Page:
Couple Relieved Lawsuit Is Over, But Warn Others
The Lansing Board of Water and Light (BWL) has chosen not to appeal Ingham County Judge Clinton Canady’s ruling in BWL’s lawsuit against two East Lansing homeowners. BWL had until October 21 to appeal the ruling that gave the couple the right to use their own arborist to manage trees near the powerlines in their backyard. BWL did not file an appeal.
“The BWL sued us in March of 2015,” Dick and Conni Crittenden, residents of the Glencairn neighborhood, recalled to me this week. “The suit lasted for just over 18 months. The suit was costly to us financially and emotionally.” But, they say, “We were committed to defending our rights and have no regrets in our decision to do so.”
The photo above, taken yesterday, shows the Crittendens at home with a piece of artwork that has even more meaning for them now than when it was purchased. Dick bought it to give to Conni as a fortieth wedding anniversary present. It’s a print by Dr. Seuss of “The Lorax,” the mythical creature who speaks for the trees and tries to save them. Dick had gotten it for Conni because she has spent decades teaching environmental issues, teaching children to care about the natural world.
It was only a few days after Dick gave Conni “The Lorax” that BWL showed up to cut the Crittendens’ trees in a fashion the Crittendens found highly disproportionate to the situation. Dick and Conni decided pretty much right away to fight back. Besides demanding that the company show him proof it had the right to do the cutting it insisted, Dick also produced yard signs and distributed them to about one hundred like-minded homeowners. The signs instructed BWL-hired trimmers that they had to show proof of easement rights to cut before doing so.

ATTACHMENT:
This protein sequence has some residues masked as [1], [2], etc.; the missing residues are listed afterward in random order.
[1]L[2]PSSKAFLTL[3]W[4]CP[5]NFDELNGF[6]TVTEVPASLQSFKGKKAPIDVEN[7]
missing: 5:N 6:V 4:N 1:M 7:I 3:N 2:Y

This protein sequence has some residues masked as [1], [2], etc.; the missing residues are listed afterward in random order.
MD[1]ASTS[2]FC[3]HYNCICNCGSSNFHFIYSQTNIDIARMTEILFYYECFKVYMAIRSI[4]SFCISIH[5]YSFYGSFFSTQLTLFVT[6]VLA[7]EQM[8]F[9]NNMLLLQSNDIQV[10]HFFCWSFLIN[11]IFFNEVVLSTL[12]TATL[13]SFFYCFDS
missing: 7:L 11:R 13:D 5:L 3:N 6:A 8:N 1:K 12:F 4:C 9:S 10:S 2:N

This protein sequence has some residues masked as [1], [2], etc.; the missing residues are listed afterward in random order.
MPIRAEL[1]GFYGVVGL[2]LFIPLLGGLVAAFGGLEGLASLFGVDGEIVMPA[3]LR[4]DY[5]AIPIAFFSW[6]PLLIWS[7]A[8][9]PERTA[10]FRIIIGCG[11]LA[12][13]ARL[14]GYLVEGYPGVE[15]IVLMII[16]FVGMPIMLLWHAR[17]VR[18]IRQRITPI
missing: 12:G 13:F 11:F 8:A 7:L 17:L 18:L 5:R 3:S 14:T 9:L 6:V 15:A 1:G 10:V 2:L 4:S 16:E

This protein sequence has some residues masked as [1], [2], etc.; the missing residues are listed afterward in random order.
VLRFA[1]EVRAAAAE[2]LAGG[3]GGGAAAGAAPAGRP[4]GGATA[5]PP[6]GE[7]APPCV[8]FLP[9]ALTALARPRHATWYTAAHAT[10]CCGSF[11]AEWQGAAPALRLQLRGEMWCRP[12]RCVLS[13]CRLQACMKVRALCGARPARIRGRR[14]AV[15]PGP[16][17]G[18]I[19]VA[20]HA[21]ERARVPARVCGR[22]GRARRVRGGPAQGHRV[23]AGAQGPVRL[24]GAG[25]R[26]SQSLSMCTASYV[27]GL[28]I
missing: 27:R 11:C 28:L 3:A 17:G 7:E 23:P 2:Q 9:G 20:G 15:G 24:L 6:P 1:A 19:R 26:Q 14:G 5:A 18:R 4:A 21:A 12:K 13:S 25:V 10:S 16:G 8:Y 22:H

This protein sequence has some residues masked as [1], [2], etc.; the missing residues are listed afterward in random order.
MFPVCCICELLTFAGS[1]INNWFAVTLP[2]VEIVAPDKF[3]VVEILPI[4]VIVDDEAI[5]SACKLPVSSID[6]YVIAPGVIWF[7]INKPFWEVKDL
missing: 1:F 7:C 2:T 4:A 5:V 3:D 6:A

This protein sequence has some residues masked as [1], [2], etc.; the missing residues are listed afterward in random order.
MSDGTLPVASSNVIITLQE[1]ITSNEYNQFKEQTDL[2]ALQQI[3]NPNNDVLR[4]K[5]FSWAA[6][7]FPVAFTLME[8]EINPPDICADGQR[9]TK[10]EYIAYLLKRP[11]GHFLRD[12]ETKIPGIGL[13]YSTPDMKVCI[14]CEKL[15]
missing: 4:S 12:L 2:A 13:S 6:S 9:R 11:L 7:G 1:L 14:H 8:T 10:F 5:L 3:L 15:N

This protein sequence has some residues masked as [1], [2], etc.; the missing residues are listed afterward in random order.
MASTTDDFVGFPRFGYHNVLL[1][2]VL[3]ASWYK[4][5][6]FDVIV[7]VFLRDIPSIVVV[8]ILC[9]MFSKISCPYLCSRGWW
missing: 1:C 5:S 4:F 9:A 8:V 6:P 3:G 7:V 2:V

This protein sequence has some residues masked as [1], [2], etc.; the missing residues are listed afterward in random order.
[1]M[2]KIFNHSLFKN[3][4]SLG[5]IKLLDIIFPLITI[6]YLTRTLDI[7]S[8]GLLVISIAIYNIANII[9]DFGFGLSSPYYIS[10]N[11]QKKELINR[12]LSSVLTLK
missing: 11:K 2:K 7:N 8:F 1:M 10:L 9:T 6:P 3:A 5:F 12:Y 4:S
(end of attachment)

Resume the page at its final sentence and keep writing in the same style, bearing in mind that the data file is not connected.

Why did the Crittendens take on this battle? “We chose to defend ourselves because we believe that trees are an integral part of the fabric and character of our property and that of neighborhoods that have the kind of vegetation which exist in neighborhoods which are the age of ours.”
They explain, “We chose to live here almost forty years ago because of the mature trees which are a prominent feature of our neighborhood. We believe that the BWL's absolute no-overhang policy is unnecessary and does not adequately consider the impact of their guidelines on the value and aesthetics of home owner's and city properties.”
Other homeowners were threatened with lawsuits if they did not allow BWL to cut as the company wanted, but to our knowledge, among East Lansing homeowners, only the Crittendens have actually been taken to court. Dick and Conni Crittenden believe BWL singled them out because they had encouraged other homeowners to fight back, creating something of a movement in East Lansing yards.
“The BWL chose, to our knowledge, to file suit against us and no one else in East Lansing. The signs, which were purchased by us, and were posted on almost 100 properties by residents of East Lansing who were concerned about their trees, were of prominent mention in the BWL's lawsuit against us.”
Indeed, in the filings and court hearings, BWL’s attorneys mentioned the signs many times. This is why, the Crittendens say, “It is difficult not to conclude that the BWL chose to file suit against us, in part, because of the signs.”